Playing through Mass Effect 3 with a canon save expanding back to the first game is a sublime experience – ultimately exceeding BioWare’s original promise of a long-term gameplay legacy. Developers often say that choices made in one game will carry to the next, but never before has it been achieved on this level, providing a radically branching experience that feels as personalized as any game ever has. Even if the end destination of this final chapter isn’t quite as magnificent as we hoped for, we’ll never regret the hundred-hour, three-game journey we took across the galaxy to get there. Mass Effect 3 is an incredible experience that rewards you for those years of investment and devotion to its stratospheric tale.



Extended Cut DLC: By now you've undoubtably heard about Mass Effect 3's controversial ending, which prompted BioWare to quickly announce work on an "Extended" version of the conclusion. Now, only a few short months later, the revision has been released as free DLC, which mostly takes the form of expanded cutscenes, some new dialog options, and still images further explaining the events that take place once the credits roll. Though we stand behind our enjoyment of the original ending and didn't have an issue with the way BioWare decided to conclude the series (we had more of an issue with the final act than the final moments, as we discussed in the review), we feel as though the Extended Cut does clarify some plot points for those looking for more answers or clarification. Those looking for a smoother, more fleshed-out end will likely be pleased with the revisions BioWare made, while those demanding a full-blown rewrite are still going to be left unsatisfied.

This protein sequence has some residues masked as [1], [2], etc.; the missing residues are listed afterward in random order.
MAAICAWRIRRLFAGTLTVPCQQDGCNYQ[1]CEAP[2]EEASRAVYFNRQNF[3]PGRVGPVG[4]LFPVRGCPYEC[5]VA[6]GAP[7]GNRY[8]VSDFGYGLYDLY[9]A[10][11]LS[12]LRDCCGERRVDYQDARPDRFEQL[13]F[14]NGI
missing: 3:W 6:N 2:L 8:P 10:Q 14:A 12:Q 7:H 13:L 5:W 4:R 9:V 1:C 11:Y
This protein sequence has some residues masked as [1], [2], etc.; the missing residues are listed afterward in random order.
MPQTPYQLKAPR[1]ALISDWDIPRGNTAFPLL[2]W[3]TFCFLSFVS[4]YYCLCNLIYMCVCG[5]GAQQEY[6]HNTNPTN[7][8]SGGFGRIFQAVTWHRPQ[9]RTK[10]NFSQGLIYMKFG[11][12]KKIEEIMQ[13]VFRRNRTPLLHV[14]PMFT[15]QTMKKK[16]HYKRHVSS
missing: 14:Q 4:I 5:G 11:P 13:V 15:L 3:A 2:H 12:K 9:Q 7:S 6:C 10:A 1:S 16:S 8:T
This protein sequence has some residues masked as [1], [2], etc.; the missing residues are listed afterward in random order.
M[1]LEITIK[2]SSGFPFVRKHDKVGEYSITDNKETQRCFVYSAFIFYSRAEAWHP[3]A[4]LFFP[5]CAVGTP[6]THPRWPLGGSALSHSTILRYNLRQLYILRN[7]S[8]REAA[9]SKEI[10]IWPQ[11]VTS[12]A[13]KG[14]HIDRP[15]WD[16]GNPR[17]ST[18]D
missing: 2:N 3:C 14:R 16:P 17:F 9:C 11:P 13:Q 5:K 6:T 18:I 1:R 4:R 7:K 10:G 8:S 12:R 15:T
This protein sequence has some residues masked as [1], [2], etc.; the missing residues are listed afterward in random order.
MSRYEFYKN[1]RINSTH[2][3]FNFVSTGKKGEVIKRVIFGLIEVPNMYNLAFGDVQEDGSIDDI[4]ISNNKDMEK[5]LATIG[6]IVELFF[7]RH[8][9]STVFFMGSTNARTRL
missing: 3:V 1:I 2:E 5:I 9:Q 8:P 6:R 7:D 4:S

XBOX 360: On the box for the Xbox 360 version, a purple banner says that the game is “Better with Kinect,” and to our surprise we actually agree. While opening doors by saying “open” might not be all that useful or practical, the ability to issue orders to our squadmates with our voice was freeing – adding more than we expected to the gameplay. We even found that we'd often prefer to read our answers aloud instead of choosing them on the dialog wheel, feeling more immersed in the story because of it. Small glitches aside, we’d recommend using it if you have Kinect, though it’s not worth changing consoles over or rushing out to the store to buy one just for the functionality.

This game was reviewed on Xbox 360 as the lead platform. We also played through sections of the PS3 version to see if there were any distinct differences, and we found no technical shortcomings during our playtime.

More Info

Release date: Mar 06 2012 - Xbox 360 (US)
Available Platforms: Xbox 360, PS3, PC
Genre: Role Playing
Published by: Electronic Arts
Developed by: BioWare
Franchise: Mass Effect
ESRB Rating:
Mature: Blood, Mild Violence, Partial Nudity, Strong Language, Sexual Content